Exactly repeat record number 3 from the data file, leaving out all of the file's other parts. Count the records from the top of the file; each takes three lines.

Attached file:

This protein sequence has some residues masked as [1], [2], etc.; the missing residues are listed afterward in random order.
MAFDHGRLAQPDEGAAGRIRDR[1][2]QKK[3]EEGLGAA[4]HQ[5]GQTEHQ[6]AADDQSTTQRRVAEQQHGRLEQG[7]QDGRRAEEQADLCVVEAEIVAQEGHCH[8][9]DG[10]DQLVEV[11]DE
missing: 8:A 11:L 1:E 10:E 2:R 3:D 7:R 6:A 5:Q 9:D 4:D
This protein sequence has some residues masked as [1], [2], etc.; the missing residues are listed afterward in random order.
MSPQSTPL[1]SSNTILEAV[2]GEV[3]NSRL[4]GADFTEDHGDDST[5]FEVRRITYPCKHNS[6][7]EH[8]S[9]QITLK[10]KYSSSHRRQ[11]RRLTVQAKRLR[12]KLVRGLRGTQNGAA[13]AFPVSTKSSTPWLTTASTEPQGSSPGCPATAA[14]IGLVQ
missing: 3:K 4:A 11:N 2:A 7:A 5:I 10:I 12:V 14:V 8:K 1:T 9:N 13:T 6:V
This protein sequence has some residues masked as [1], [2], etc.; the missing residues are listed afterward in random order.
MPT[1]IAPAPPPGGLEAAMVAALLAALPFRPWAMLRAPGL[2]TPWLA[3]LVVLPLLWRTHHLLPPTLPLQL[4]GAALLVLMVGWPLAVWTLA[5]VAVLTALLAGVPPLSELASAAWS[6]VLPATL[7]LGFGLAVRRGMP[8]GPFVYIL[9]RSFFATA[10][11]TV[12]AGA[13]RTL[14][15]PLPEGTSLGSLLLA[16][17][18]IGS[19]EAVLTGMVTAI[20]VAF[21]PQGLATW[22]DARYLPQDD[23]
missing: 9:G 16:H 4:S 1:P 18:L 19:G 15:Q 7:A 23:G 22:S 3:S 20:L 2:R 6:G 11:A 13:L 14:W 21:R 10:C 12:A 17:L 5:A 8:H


This protein sequence has some residues masked as [1], [2], etc.; the missing residues are listed afterward in random order.
MPT[1]IAPAPPPGGLEAAMVAALLAALPFRPWAMLRAPGL[2]TPWLA[3]LVVLPLLWRTHHLLPPTLPLQL[4]GAALLVLMVGWPLAVWTLA[5]VAVLTALLAGVPPLSELASAAWS[6]VLPATL[7]LGFGLAVRRGMP[8]GPFVYIL[9]RSFFATA[10][11]TV[12]AGA[13]RTL[14][15]PLPEGTSLGSLLLA[16][17][18]IGS[19]EAVLTGMVTAI[20]VAF[21]PQGLATW[22]DARYLPQDD[23]
missing: 9:G 16:H 4:S 1:P 18:L 19:G 15:Q 7:A 23:G 22:S 3:S 20:L 2:R 6:G 11:A 13:L 14:W 21:R 10:C 12:A 17:L 5:A 8:H